The year promises to be busy for Thierry Déau, CEO and founder, in 2005, of Meridiam. Soon, it should inaugurate the extension of the port of Calais, of which it is the concessionaire. Its agenda also includes the commissioning of a wood pellet manufacturing plant in the Marne, the launch of new schools in Finland and Wales, and the installation of a network of charging stations in Toulouse.
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Meridiam could also take over the “water” activity of Suez in France, if Veolia successfully completes its takeover bid for the group, an operation that propelled Thierry Déau to center stage last year.
Unknown to the general public
Unknown to the general public, this Ponts et Chaussées engineer, born in Fort-de-France (Martinique), has forged a solid reputation in the business world. No doubt more abroad than in France, where success in finance is still frowned upon and poorly understood, judging by the hostility towards it displayed by the unions and the management of Suez.
Compared to traditional investment funds, Meridiam nevertheless displays several specificities. It is committed over the long term (at least twenty-five years), it operates the projects it finances itself and the operations are selected according to their social impact, on the basis of the sustainable development objectives set by the UN.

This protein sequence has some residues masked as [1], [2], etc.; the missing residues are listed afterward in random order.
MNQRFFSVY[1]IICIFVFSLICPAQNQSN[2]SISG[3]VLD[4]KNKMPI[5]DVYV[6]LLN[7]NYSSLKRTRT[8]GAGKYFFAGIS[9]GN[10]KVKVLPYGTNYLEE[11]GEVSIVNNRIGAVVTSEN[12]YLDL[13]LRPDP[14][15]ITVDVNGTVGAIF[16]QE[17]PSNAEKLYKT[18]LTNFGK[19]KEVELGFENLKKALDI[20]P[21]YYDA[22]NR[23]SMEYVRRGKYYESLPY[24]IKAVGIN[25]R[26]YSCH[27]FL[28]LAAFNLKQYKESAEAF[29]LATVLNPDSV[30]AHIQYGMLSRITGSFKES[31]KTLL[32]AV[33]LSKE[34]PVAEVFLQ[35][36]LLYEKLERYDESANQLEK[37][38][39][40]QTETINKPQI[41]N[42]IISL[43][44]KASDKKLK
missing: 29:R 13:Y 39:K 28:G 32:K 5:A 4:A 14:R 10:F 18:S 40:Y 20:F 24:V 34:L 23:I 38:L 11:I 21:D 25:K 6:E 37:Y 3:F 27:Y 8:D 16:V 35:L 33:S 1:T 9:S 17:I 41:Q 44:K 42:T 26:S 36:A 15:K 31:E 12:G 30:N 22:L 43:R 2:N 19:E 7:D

Institutional investors seduced
“Finance is not an end in itself, but only a means of being useful. I have always placed extra-financial performance at the same level as financial performance ”, explains Thierry Déau, who started his career at the Caisse des Dépôts. In 2007, the company adopted a raison d’être before becoming a mission-oriented company, in 2019, a first for an investment fund. These commitments are increasingly attractive to institutional investors (banks, insurance companies, pension funds) who entrust their money to it, against a promise of return of between 3 and 5% per year.
This year, Meridiam is expected to invest € 6 billion (excluding the possible takeover of part of Suez) in projects “Intended to improve the lives of people in essential services such as transport, energy, education and health”, indicates the CEO. Since its creation, the fund has been involved in more than 90 cases, such as hospitals in Turkey, universities in the United States, or the recovery of waste into energy. France represents around 20% of operations.